6 April 2022

CDPA – Kicking goals!

Heads of SchoolDonvaleEarly LearningJunior School
CDPA – Kicking goals!
CDPA – Kicking goals!
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Our Carey Donvale Parents Association (CDPA) have certainly been kicking goals this term. The ‘Cool Kids First Aid Course’ certainly exceeded everyone’s expectations with two cross-age workshops booked out in the blink of an eye with a waiting list long enough to warrant a third clinic.

The recent Welcome Event could be described in similar terms. Well over 400 people turned up to enjoy a host of friendly activities including mini golf, face painting, an inflatable ninja course, a massive climbing wall a range of refreshments. Every year I am amazed at how this Welcome Carnival cultivates such a wonderful sense of community. Coming off two years of limited opportunities to bring families together, this year it reached new heights.

I would like to take this opportunity to sincerely congratulate the CDPA committee and many parents and volunteers who have worked so hard to ensure the success of this event.

Tomorrow’s much anticipated sausage sizzle will conclude the CDPA’s efforts for Term 1; however, there is so much more to look forward to next term. June is shaping as an exciting month for both children and parents. Bookings are open for the inaugural Donvale Parents Dinner on Thursday 2 June at the Windsor Hotel and, at the end of the month, a Silent Disco for the children will round out the term.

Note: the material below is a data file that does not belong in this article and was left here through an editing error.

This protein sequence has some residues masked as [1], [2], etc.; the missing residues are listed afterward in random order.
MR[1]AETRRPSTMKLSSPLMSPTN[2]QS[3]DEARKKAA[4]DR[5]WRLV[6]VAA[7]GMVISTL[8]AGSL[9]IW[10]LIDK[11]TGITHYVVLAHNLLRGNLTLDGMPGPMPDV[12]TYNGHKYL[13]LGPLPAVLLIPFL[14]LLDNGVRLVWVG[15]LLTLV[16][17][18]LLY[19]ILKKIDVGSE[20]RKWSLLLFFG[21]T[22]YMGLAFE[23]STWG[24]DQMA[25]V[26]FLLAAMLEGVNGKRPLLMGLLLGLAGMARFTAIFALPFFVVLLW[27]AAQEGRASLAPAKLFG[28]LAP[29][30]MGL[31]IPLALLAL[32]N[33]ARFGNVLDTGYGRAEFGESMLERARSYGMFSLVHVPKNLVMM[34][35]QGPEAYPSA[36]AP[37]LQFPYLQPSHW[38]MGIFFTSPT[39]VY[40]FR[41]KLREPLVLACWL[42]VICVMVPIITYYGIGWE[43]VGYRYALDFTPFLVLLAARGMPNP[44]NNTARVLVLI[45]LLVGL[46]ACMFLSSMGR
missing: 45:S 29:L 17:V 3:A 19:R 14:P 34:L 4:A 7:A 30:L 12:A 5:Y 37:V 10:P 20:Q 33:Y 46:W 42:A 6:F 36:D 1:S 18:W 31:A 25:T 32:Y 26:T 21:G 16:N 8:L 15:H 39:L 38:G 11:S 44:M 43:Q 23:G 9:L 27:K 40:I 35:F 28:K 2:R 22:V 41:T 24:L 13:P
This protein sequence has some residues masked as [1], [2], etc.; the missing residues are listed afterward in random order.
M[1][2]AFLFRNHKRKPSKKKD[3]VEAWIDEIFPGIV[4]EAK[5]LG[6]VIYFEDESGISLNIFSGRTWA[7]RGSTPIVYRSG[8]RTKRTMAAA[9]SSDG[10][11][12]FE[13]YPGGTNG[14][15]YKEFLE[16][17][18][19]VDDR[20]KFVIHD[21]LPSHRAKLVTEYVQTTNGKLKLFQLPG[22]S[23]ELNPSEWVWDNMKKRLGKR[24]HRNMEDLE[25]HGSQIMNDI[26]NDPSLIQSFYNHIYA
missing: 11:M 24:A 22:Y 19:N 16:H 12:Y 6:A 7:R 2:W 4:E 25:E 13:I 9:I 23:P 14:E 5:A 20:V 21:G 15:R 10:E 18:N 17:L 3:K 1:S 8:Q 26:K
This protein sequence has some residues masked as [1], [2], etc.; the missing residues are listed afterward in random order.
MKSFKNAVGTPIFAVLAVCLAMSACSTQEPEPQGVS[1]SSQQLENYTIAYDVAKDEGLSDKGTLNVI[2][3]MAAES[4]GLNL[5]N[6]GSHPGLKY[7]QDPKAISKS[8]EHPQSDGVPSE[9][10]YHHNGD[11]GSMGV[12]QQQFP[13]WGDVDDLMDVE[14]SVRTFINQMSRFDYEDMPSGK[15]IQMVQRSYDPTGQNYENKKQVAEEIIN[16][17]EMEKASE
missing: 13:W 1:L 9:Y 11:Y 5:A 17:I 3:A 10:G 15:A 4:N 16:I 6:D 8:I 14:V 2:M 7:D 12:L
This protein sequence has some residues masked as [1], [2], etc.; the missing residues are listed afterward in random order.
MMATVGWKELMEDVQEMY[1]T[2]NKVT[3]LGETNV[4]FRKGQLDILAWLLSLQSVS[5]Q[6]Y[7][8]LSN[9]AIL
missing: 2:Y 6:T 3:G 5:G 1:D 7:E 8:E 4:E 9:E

Marg Adams on leave
Our sincere best wishes go to Marg Adams as she recovers from a knee replacement operation. This will sideline her for the next eight weeks. My thanks to Mark Fox who will step into the role of Acting Deputy Head in Marg’s absence. Mark has performed this role in the past and I know he will have everyone’s complete support again.

Consider limiting screen time over the holidays
Over the holidays, make the most of the crisp autumn weather and avoid the tendency to let children sit in front screens for hours on end. Try to achieve a healthy media diet which balances activities (age-appropriate games and TV) and time limits with offline activities (sports, face-to-face conversations, creative play). At some point, kids should be able to manage their own media diets. In the meantime, these tips could be helpful.

Find a balance
Get your kids to help plan a week that includes things they have to do and things they like to do, such as chores, reading, family time, playing outside, time with friends and TV or gaming. Decide on limits and behaviour and stick to these expectations.

Walk the walk
Put your devices away while driving, at mealtimes and during important conversations. As adults we should model this ourselves.

Talk about it
Ask questions about their favourite games, shows and apps. This is an opportunity for bonding, learning and sharing your values.

Create tech-free zones such as ‘no devices during dinner’, ‘no social media during homework’ or ‘all screens off before bedtime’.

As parents, we need to consider very carefully the ramifications of not setting these limits as well as the benefits of establishing these expectations. I trust that everyone enjoys a safe, happy and healthy Easter break. Hopefully some quality family time is part of the equation.

Steve Wilson
Head of Carey Donvale


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Announcing our 2023 Carey Medallist: Hugh van Cuylenburg (1998)
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